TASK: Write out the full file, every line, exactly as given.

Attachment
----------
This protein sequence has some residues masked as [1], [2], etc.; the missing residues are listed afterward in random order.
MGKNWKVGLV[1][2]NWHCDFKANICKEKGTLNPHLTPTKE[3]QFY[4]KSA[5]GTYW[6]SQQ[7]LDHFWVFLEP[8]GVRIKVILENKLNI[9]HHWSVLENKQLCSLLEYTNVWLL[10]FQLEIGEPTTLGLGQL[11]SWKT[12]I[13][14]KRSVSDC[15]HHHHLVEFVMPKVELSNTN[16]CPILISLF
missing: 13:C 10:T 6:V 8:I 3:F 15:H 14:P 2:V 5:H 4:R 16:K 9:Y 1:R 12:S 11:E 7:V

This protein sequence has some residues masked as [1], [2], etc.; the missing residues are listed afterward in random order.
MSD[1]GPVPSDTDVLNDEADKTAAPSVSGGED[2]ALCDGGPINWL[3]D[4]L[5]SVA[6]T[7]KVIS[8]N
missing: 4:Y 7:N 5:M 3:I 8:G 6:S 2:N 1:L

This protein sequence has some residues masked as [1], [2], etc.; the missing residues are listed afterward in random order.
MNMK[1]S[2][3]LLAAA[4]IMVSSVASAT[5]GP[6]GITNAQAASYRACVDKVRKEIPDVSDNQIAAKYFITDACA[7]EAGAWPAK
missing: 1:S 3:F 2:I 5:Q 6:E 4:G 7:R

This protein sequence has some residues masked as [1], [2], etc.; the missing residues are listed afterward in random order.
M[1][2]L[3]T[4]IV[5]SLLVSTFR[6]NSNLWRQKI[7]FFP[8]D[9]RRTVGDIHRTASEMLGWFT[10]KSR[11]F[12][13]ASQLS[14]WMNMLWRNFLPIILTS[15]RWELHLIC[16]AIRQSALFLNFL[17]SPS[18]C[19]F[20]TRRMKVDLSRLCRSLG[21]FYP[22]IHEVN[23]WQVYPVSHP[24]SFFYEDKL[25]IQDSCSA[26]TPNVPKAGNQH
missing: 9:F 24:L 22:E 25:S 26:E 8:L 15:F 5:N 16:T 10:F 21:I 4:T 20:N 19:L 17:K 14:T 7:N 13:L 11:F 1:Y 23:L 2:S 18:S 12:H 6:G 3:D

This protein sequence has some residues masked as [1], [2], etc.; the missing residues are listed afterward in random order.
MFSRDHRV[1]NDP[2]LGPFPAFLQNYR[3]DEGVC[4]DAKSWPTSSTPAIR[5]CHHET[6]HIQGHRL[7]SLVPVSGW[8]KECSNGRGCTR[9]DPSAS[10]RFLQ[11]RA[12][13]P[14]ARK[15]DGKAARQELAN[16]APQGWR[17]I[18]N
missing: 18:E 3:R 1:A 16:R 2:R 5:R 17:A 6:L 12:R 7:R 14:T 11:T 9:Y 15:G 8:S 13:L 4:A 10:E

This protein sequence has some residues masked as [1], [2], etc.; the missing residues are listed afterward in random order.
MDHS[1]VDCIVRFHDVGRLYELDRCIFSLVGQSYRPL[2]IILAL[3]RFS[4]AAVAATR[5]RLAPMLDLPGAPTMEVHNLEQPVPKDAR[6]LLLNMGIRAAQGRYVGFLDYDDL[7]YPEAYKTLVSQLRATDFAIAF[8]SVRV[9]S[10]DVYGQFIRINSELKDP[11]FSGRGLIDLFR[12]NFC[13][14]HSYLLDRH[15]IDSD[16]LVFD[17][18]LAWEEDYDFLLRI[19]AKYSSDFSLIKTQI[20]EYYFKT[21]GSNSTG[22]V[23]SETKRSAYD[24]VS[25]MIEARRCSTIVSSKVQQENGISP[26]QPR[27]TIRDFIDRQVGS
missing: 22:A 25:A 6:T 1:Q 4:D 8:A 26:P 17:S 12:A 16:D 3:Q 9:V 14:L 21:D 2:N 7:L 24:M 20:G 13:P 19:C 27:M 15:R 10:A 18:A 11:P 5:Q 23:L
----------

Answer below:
This protein sequence has some residues masked as [1], [2], etc.; the missing residues are listed afterward in random order.
MGKNWKVGLV[1][2]NWHCDFKANICKEKGTLNPHLTPTKE[3]QFY[4]KSA[5]GTYW[6]SQQ[7]LDHFWVFLEP[8]GVRIKVILENKLNI[9]HHWSVLENKQLCSLLEYTNVWLL[10]FQLEIGEPTTLGLGQL[11]SWKT[12]I[13][14]KRSVSDC[15]HHHHLVEFVMPKVELSNTN[16]CPILISLF
missing: 13:C 10:T 6:V 8:I 3:F 15:H 14:P 2:V 5:H 4:R 16:K 9:Y 1:R 12:S 11:E 7:V

This protein sequence has some residues masked as [1], [2], etc.; the missing residues are listed afterward in random order.
MSD[1]GPVPSDTDVLNDEADKTAAPSVSGGED[2]ALCDGGPINWL[3]D[4]L[5]SVA[6]T[7]KVIS[8]N
missing: 4:Y 7:N 5:M 3:I 8:G 6:S 2:N 1:L

This protein sequence has some residues masked as [1], [2], etc.; the missing residues are listed afterward in random order.
MNMK[1]S[2][3]LLAAA[4]IMVSSVASAT[5]GP[6]GITNAQAASYRACVDKVRKEIPDVSDNQIAAKYFITDACA[7]EAGAWPAK
missing: 1:S 3:F 2:I 5:Q 6:E 4:G 7:R

This protein sequence has some residues masked as [1], [2], etc.; the missing residues are listed afterward in random order.
M[1][2]L[3]T[4]IV[5]SLLVSTFR[6]NSNLWRQKI[7]FFP[8]D[9]RRTVGDIHRTASEMLGWFT[10]KSR[11]F[12][13]ASQLS[14]WMNMLWRNFLPIILTS[15]RWELHLIC[16]AIRQSALFLNFL[17]SPS[18]C[19]F[20]TRRMKVDLSRLCRSLG[21]FYP[22]IHEVN[23]WQVYPVSHP[24]SFFYEDKL[25]IQDSCSA[26]TPNVPKAGNQH
missing: 9:F 24:L 22:E 25:S 26:E 8:L 15:F 5:N 16:T 10:F 21:I 4:T 20:N 19:L 17:K 14:T 7:N 13:L 11:F 1:Y 23:L 2:S 18:S 12:H 6:G 3:D

This protein sequence has some residues masked as [1], [2], etc.; the missing residues are listed afterward in random order.
MFSRDHRV[1]NDP[2]LGPFPAFLQNYR[3]DEGVC[4]DAKSWPTSSTPAIR[5]CHHET[6]HIQGHRL[7]SLVPVSGW[8]KECSNGRGCTR[9]DPSAS[10]RFLQ[11]RA[12][13]P[14]ARK[15]DGKAARQELAN[16]APQGWR[17]I[18]N
missing: 18:E 3:R 1:A 16:R 2:R 5:R 17:A 6:L 12:R 7:R 14:T 11:T 9:Y 15:G 8:S 13:L 4:A 10:E

This protein sequence has some residues masked as [1], [2], etc.; the missing residues are listed afterward in random order.
MDHS[1]VDCIVRFHDVGRLYELDRCIFSLVGQSYRPL[2]IILAL[3]RFS[4]AAVAATR[5]RLAPMLDLPGAPTMEVHNLEQPVPKDAR[6]LLLNMGIRAAQGRYVGFLDYDDL[7]YPEAYKTLVSQLRATDFAIAF[8]SVRV[9]S[10]DVYGQFIRINSELKDP[11]FSGRGLIDLFR[12]NFC[13][14]HSYLLDRH[15]IDSD[16]LVFD[17][18]LAWEEDYDFLLRI[19]AKYSSDFSLIKTQI[20]EYYFKT[21]GSNSTG[22]V[23]SETKRSAYD[24]VS[25]MIEARRCSTIVSSKVQQENGISP[26]QPR[27]TIRDFIDRQVGS
missing: 22:A 25:A 6:T 1:Q 4:D 8:A 26:P 17:S 12:A 16:D 3:Q 9:V 14:L 21:D 2:N 7:L 24:M 20:G 13:P 19:C 27:M 15:R 10:A 18:A 11:P 5:Q 23:L